funkydude Registered Member

    Other than using the "you're using OpenDNS" confirmation page, yes. But put it this way, if it wasn't working you'd have no DNS resolution at all.
  15. Hungry Man

    Hungry Man Registered Member

    Yeah I got confused because when I turned it off my pages were still loading. Apparently that was from the cache. I guess that's good enough confirmation for me.

    edit: And I don't know if anyone else is on linux but here's an AppArmor profile for the service. Can't guarantee it won't break it, but it's working for me.
    Last edited: Apr 1, 2012
  16. m00nbl00d

    m00nbl00d Registered Member

    I hope someone can give me some assistance.

    As I mentioned earlier, there's been a long time since I last used PsExec from Sysinternals. I have the following command:

    "C:\PsExecFolder\PsExec.exe" -d -e -u username -p p4ssw0rd "C:\DNSCryptFolder\DNSCrypt.bat"

    If I open the cmd line and copy & paste it, then DNSCrypt will run as username, but if I run it via a batch file, then it won't run.

    Am I missing some other obvious command, that will allow me to run it using a batch file? :oops: :doubt:

    I actually tried "C:\PsExecFolder\PsExec.exe" -d -e -u username -p p4ssw0rd "cmd" "/c "C:\DNSCryptFolder\DNSCrypt.bat"", but it just opens cmd line window with the name C:\DNSCryptFolder\DNSCrypt.bat. o_O

    The above command should first start PsExec as username, then it would open a new cmd line window and pass the rest of the command. But, it won't pass it, and I don't know why.

    So, what am I missing? :argh: :ouch:
  17. m00nbl00d

    m00nbl00d Registered Member

    DNSCrypt appears to work fine under Sandboxie. :D
  18. noone_particular

    noone_particular Registered Member

    It seems to work fine on XP when started from HKLM...Run. I haven't tried any of the command line switches. With the DNS service disabled, the cache flushed, and applications prevented from resolving their own DNS via firewall rules, I can confirm it is handling the DNS resolving. Haven't verified that it is encrypted.
  19. treehouse786

    treehouse786 Registered Member

    i have a few questions if anyone would be kind enough to answer.

    what exactly does dnscrypt achieve?
    how can encrypting dns request help with privacy?
    would using dnscrypt help with regards to this situation?
    would it only affect the browser or all windows dns requests?
    does it adversely affect online gaming by way of increased ping?

    cheers in advance
  20. Hungry Man

    Hungry Man Registered Member

    It's like SSL for your DNS server. You have your computer -> router -> ISP -> hacker -> OpenDNS.

    No one between you and OpenDNS can see your DNS requests now.

    When paired with SSL you're hiding your information from anyone between you and the places you contact.

    Probably not unless used in conjunction with something like TOR.

    All DNS requests.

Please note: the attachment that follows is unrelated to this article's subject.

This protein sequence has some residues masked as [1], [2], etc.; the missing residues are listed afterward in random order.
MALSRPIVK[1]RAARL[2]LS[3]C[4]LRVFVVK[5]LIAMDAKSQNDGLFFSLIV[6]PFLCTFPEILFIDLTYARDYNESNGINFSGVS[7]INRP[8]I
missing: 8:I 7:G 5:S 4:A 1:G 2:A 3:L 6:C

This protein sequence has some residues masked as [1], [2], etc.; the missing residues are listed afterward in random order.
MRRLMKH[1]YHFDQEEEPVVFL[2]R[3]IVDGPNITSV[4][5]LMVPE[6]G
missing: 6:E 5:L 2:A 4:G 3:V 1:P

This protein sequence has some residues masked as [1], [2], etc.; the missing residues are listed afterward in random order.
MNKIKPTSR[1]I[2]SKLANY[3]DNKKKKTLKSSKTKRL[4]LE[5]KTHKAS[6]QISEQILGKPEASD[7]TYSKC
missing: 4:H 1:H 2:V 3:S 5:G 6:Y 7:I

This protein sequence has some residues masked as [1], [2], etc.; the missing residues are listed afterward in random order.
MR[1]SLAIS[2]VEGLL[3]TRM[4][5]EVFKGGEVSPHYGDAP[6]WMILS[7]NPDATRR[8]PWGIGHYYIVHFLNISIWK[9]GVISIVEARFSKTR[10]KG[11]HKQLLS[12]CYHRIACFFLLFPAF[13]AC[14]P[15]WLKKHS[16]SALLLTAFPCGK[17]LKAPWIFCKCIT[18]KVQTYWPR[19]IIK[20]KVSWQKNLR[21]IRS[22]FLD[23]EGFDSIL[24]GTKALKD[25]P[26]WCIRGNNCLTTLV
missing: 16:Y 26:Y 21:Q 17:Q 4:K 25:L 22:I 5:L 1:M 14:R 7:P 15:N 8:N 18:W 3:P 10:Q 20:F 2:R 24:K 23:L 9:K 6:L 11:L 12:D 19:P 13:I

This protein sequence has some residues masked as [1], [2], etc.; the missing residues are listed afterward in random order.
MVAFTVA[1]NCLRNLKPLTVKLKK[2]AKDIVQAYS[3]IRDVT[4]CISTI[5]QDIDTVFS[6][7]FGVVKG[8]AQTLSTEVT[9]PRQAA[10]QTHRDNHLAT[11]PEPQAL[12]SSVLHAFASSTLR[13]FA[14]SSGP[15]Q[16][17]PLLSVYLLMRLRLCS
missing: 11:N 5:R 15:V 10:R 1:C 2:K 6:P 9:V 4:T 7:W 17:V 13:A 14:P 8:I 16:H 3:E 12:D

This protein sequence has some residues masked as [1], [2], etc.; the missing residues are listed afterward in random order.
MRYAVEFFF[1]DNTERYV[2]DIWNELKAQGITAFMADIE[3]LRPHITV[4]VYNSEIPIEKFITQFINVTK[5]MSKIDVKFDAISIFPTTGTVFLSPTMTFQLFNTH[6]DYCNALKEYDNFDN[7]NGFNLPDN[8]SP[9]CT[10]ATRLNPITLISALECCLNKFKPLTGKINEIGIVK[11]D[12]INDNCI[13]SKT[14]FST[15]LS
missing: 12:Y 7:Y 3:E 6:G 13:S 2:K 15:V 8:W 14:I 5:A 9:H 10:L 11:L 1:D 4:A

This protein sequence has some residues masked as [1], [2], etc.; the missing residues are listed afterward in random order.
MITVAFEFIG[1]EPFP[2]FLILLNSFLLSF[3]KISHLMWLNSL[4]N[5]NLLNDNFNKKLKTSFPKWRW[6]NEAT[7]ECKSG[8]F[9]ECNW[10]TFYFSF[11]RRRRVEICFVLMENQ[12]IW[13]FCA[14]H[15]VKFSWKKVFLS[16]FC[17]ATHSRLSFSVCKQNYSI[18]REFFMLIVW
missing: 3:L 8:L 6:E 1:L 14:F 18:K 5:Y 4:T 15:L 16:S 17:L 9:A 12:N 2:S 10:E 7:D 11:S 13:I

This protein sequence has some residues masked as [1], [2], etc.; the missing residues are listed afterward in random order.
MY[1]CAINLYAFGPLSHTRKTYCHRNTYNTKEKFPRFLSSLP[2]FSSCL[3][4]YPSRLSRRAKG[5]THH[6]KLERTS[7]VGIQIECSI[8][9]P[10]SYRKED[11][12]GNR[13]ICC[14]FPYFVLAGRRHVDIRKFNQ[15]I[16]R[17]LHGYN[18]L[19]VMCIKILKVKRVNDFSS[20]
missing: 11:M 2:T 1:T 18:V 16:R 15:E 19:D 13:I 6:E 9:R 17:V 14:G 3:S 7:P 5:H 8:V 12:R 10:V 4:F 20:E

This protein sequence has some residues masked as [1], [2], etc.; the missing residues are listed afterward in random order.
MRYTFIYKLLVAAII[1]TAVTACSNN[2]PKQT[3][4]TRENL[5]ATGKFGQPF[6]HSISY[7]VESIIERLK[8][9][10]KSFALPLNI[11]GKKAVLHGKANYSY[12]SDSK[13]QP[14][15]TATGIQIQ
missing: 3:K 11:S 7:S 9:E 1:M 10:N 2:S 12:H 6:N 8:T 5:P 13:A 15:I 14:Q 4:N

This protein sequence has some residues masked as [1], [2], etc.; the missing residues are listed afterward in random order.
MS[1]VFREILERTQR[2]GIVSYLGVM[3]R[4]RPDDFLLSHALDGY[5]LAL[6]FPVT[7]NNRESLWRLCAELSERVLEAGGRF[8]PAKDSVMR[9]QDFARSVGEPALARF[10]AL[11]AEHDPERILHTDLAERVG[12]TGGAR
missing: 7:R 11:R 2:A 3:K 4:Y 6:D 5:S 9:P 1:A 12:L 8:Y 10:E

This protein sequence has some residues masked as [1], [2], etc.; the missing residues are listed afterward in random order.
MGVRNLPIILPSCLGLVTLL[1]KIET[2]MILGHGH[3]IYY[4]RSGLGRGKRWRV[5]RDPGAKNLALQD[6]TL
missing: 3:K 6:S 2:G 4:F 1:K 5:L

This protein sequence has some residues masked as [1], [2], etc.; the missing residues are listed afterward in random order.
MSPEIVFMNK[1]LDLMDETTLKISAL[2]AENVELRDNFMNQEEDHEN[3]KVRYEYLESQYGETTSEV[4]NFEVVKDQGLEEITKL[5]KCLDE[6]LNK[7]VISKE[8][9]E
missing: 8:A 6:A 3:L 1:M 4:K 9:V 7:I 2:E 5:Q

21. adik1337

    adik1337 Registered Member

    My ISP is using a DNS proxy. Although DNScrypt is "working" (no connection if it is not running, with connection if it is), everytime I check "you're using OpenDNS" confirmation page, it always tell me that I am not using opendns (same thing with the 2 other OpenDns tests).

  22. treehouse786

    treehouse786 Registered Member

    @Hungry Man

    thank you for those answers :thumb:
  23. noone_particular

    noone_particular Registered Member

    That settles that. Guess I don't need a GUI.

    The proxy seems to work as claimed, but I'm having a hard time seeing how this is of any benefit. No, an entity won't be able to see the DNS info, but if they're monitoring your traffic, they'll see where you connect to anyway. I don't see it helping against government snooping as they most likely have access to the DNS anyway.

    I guess my questions are these:
    Who does this protect us from? What is the benefit of encrypting the DNS traffic when your browser or other app will be connecting to the site? What does this hide that won't be immediately revealed by the next connections your system makes?
  24. Hungry Man

    Hungry Man Registered Member

    It pairs with SSL, really.

    1) No one can interfere with the DNS request, redirecting you to a hacked website or phishing page.

    2) No one can see what page you're going to.

    If you aren't using SSL they can just use that information. If you are using SSL, they pair nicely.
  25. noone_particular

    noone_particular Registered Member

    #1 makes sense. #2 doesn't. After you resolve the DNS, you'll go to that page. Encrypted or not, the destination is visible unless your using Tor or an equivalent in which case you can route the DNS thru it as well. The only instance I see where this improves privacy is if you're using a remote proxy while resolving DNS directly. Other than that, I don't see what the encryption conceals that your next connections won't reveal anyway.